Investigating palliative care is of great importance given the growing number of people living with the need for palliative care for a long time. The research group for palliative care and its collaborative partners want to make it possible to gather expertise and knowledge to enable coordination of research on palliative care in different care contexts. This includes instrument and methodological development needed for multicenter studies. The research group's close collaboration with clinics increases both the implementation of the research programme and the implementation of research results.
In-depth information about the research
Palliative care has developed practically and theoretically over the past 50 years. Both in research and in clinical palliative care, the "person" has traditionally been the focus. The development in palliative care therefore provides opportunities to contribute to the development of the area of person-centred care.
The research projects are carried out within most medical specialties in hospitals, institutions and in home conditions. In addition, projects are carried out in specialized palliative care. Several projects focus on palliative care early in the patient's course of disease.
Important features of the view of the patient as a person in a palliative care context are the patient's identity, biography and relationships. Living with advanced illness, an increasingly failing body at the end of life, often includes practical and existential dimensions.
Swedish palliative care research has been characterized by small-scale descriptive studies. Different types of design and methods are now applied including register studies. Several projects are investigating the implementation of palliative care and education in palliative care in professional education and the effects, outcomes and consequences of palliative care for patients, relatives and staff.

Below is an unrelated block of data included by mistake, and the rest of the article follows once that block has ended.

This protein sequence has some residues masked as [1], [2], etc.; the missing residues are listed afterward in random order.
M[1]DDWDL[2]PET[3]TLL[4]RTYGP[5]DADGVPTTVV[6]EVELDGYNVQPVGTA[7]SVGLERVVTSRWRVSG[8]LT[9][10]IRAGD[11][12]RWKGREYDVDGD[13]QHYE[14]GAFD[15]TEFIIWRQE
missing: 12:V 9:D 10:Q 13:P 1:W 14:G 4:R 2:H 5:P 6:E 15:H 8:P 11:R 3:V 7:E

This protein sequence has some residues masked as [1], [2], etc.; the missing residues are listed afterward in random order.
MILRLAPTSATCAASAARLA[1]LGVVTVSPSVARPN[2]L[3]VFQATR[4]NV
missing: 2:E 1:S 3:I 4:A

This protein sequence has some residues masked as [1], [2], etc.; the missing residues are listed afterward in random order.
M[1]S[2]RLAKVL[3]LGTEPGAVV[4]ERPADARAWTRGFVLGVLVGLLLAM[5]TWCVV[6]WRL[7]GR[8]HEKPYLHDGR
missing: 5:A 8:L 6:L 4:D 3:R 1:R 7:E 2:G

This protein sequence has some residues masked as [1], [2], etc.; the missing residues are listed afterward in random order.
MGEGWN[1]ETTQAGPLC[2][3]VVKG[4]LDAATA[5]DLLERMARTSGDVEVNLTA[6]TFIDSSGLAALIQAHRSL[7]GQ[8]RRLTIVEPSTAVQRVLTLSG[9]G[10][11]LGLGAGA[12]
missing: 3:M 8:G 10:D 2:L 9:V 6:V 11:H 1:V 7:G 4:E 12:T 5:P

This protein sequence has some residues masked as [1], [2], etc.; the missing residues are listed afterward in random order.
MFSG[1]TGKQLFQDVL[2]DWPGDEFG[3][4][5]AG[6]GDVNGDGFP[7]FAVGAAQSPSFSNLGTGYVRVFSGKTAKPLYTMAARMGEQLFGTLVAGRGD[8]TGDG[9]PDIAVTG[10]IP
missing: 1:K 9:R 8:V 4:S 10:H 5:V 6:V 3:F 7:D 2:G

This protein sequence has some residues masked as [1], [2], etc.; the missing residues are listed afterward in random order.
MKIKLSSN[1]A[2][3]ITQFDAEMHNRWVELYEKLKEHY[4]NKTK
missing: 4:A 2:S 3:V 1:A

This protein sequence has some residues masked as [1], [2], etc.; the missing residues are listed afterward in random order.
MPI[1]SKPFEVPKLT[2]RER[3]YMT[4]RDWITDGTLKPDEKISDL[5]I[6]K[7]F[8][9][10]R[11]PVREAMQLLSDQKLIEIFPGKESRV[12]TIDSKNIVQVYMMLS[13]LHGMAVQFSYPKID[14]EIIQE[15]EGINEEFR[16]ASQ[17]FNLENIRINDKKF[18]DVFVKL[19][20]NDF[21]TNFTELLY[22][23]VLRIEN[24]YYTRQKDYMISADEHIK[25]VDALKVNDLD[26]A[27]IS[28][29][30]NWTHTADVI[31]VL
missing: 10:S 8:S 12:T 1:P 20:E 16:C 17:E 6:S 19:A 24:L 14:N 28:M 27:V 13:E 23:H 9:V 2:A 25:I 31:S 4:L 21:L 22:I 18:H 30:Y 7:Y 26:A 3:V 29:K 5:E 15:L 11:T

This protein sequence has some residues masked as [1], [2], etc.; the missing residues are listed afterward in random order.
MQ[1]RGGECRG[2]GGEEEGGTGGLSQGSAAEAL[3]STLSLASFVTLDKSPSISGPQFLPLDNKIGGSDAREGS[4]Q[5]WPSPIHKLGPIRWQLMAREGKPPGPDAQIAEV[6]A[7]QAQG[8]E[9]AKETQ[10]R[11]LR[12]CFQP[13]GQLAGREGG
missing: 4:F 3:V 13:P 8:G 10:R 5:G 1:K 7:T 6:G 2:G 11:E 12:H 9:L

The science available on palliative care is not fully applied and there is therefore a need to develop new knowledge, especially for those groups that are not cared for in specialized palliative care units. Palliative care is unequal, which means that access to palliative care depends on age, gender, where the individual lives, is cared for and the medical diagnosis. Current research points to the importance of initiating palliative care earlier in the patient's course of disease and not only at the end of life. This means that more knowledge needs to be disseminated on how such integration can take place.
To meet these challenges, we pursue:
- Research on interventions and implementation focusing on the outcome for patients and their relatives
- Collaboration in interdisciplinary research groups and with international experts
- Collaboration with various healthcare providers, care levels and network research that continuously develops our research programme.
Conceptual basis: Palliative Care Philosophy
Palliative care has developed practically and theoretically during the last half century. An essential component in palliative care is that patients, significant others as well as professionals are conceptualized as persons. Essential features of the view of the patient as a person in palliative care context are the patient’s identity, biography and family. Living with advanced illness, such as a decaying and deteriorating body, at the end-of-life often encompasses practical, experiential and existential issues.
Decreased personal autonomy and increased dependency on others is apparent. As medical knowledge advances and opportunities to treat diseases increase, the period a patient need palliative care will extend and vary, from days to years. Transitions associated with this situation can be facilitated by proactive support related to disease progression, deterioration of the body, identity, grief and bereavement. Specific palliative interventions include care planning, decision-making support and coaching, symptom alleviation, facilitating timely communication and family empowerment.
Investigating palliative care is of special significance given the approaching demographic changes in society with a larger amount of elderly people living with needs of palliative care over time. In order to contribute with significant knowledge, this group and its collaborative partners make possible to bring together expertise and resources to enable coordination of palliative care research across health care contexts. This includes instruments and methods required for comparisons and multicentre studies. The research group’s close collaboration with clinicians enhances implementation of both the research programme and research results.
Research group leader
Professor Joakim Öhlén
PhD studentsHannan Hamdan Alshehri